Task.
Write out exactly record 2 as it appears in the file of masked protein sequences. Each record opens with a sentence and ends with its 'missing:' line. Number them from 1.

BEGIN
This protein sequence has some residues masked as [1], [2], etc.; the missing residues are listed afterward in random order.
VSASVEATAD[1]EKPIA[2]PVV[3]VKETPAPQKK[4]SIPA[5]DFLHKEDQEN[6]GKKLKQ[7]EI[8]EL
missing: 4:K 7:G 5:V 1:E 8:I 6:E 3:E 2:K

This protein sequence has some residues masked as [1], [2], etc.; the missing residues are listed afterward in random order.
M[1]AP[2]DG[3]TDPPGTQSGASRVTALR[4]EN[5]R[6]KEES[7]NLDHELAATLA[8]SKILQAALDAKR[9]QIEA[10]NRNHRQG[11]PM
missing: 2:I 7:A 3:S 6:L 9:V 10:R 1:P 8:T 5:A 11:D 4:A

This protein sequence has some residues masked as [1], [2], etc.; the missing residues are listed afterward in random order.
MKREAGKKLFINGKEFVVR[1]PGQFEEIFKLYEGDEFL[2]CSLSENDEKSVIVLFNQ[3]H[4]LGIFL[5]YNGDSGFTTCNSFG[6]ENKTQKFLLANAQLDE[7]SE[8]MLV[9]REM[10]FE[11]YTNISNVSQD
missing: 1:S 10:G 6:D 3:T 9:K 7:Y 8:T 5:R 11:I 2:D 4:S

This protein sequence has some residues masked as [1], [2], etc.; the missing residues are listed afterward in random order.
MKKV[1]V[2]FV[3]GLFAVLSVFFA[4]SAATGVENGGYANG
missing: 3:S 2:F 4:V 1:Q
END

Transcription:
This protein sequence has some residues masked as [1], [2], etc.; the missing residues are listed afterward in random order.
M[1]AP[2]DG[3]TDPPGTQSGASRVTALR[4]EN[5]R[6]KEES[7]NLDHELAATLA[8]SKILQAALDAKR[9]QIEA[10]NRNHRQG[11]PM
missing: 2:I 7:A 3:S 6:L 9:V 10:R 1:P 8:T 5:A 11:D 4:A